$23.3M Grant Awarded to International Chemical Safety Project

$23.3M Grant Awarded to International Chemical Safety Project

A project involving Indiana University researchers was awarded $23.3 million from the European Commission to shape chemical safety regulation without the use of animal testing.

IU is part of a consortium of European and U.S. organizations called PrecisionTox, led by the University of Birmingham in the U.K., that received the award. PrecisionTox, short for precision toxicology, aims to protect human health from the toxic effects of chemicals found in people’s homes, food and the environment.

“We live in a world that relies on chemicals. We cannot just get rid of them, but with sufficient understanding of their effects, we can learn to make better decisions about how we interact with them,” said Joseph Shaw, associate professor and associate dean for research in the top-ranked O’Neill School of Public and Environmental Affairs.

Shaw will coordinate with researchers from across IU, including Stephen Jacobson and Jonathan Karty from the Department of Chemistry in the College of Arts and SciencesJason Tennessen and Thom Kaufman from the Department of Biology in the College of Arts and Sciences; and Maria Bondesson from the Department of Intelligent Systems Engineering in the Luddy School of Informatics, Computing and Engineering.

The research will be carried out without mammalian animal testing, focusing instead on nonsentient organisms such as fruit flies, roundworms, water fleas, and zebrafish and frog embryos. IU researchers will build on investments from the Office of the Vice President for Research that helped lay groundwork for the project. IU’s status as a global leader in fruit fly research with its world-class Bloomington Drosophila Stock Center, and the university’s growing capacity for high-throughput chemical testing with roundworms, will be leveraged to lead the study of these two organisms for PrecisionTox.

“IU has been at the center of a large consortium effort, called the Mod Encode project, that uses fruit flies and roundworms to catalog the functions of all components of the genetic code,” Tennessen said. “The work we are contributing to PrecisionTox builds upon these assets and expands the scope of research by identifying how these organisms are influenced by chemicals.”

The small size and fast development of the nonsentient organisms allow chemical testing to be done rapidly. And because their genomes are decoded along with human genomes, the measurements are expected to reveal genetic and metabolic pathways shared with humans. Once the pathways are understood, the effects of chemicals in nonsentient organisms will be measured and used to predict the likely effects in humans.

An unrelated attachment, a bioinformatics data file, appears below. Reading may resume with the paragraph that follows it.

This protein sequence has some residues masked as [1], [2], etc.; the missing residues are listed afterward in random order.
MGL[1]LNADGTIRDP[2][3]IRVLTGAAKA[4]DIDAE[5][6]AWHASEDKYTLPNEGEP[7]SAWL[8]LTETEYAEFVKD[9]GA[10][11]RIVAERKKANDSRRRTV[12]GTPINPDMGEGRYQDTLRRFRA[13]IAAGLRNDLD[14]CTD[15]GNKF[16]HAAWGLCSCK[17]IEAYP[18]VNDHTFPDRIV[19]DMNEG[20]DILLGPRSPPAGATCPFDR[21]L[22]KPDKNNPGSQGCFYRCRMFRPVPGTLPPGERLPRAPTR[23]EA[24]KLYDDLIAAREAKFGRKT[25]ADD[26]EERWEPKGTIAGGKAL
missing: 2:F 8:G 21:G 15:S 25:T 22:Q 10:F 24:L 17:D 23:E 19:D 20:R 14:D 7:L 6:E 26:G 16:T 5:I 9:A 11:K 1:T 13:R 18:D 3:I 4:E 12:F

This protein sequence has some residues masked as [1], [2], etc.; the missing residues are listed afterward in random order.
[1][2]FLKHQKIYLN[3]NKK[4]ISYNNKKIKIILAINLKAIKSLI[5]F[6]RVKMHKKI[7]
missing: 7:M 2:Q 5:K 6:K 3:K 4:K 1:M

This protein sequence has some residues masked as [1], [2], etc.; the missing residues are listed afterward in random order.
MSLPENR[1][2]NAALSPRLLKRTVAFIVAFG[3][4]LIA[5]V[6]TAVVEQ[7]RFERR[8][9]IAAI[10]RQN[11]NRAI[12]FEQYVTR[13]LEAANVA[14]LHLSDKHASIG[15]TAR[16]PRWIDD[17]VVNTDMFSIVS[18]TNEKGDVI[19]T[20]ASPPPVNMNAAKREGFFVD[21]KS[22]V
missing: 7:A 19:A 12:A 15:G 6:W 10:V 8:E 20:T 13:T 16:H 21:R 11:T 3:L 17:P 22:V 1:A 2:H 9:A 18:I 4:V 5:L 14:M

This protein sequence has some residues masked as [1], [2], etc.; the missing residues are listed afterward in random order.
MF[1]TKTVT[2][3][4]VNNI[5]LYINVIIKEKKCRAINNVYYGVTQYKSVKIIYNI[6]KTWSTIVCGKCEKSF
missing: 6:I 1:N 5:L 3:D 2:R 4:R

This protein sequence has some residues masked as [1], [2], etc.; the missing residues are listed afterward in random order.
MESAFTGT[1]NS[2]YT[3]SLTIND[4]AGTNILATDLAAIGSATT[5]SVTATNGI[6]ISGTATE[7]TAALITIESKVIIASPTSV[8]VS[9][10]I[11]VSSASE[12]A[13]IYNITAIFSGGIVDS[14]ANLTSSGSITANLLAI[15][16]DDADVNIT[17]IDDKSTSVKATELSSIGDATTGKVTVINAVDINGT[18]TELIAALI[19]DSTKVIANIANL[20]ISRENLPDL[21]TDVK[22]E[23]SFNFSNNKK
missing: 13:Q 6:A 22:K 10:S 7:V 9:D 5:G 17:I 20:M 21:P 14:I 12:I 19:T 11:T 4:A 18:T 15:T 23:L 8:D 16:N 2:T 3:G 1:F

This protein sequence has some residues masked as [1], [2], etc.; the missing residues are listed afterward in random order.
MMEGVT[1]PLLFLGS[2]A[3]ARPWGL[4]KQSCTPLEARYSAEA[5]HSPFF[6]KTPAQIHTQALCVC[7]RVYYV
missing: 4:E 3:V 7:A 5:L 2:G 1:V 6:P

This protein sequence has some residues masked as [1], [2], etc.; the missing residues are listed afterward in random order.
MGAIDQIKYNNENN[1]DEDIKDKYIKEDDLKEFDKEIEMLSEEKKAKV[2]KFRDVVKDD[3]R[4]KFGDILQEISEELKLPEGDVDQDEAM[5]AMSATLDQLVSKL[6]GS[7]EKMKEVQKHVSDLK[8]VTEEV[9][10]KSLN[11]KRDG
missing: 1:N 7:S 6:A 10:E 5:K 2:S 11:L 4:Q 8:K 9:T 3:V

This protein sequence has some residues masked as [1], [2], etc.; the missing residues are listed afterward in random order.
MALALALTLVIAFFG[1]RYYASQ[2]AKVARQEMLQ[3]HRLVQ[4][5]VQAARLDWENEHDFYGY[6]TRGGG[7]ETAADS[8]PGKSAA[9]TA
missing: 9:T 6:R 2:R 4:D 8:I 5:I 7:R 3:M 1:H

The consortium will use genetics, genomics, metabolomics and the study of evolution to investigate the toxicity of hundreds of chemicals and explore how they disrupt the biological processes that are fundamental to health. These approaches will open up a new field of precision toxicology that will transform approaches to chemical safety management in the same way that precision medicine is informing health care.

The methods developed by the consortium will enable harmful chemicals to be classified as carcinogens, hormonal disrupters, neurotoxins and other disease-causing agents through reliable molecular toxicity measurements. This paradigm shift in approach will offer a faster and cheaper alternative to testing in rodents that will help industries design safer chemicals and provide biomarkers of toxicity to detect and control harmful chemicals in the environment.

A goal of these studies is to work with governing bodies to improve toxic chemical safety regulations, not only in Europe but around the globe.

“We are excited to work with U.S. agencies and stakeholders to help make the project relevant to their needs,” Shaw said. “We also hope to use tools developed from this project to directly empower and improve the health of those who suffer the burden of chemical pollution through the IU-led Solve Pollution Network.”

Enabled by this project, the IU team will involve two high-profile scientists: Brian Oliver and Jonathan Freedman. Oliver is chief of the Developmental Genomics Section of the Laboratory of Cellular and Developmental Biology at the National Institutes of Health and will be collaborating with IU’s Bloomington Drosophila Stock Center. Freedman, who will join the team as a consultant from the University of Louisville School of Medicine, was formerly an investigator at the NIH’s National Institute of Environmental Health Sciences where he helped develop the WormTox program.

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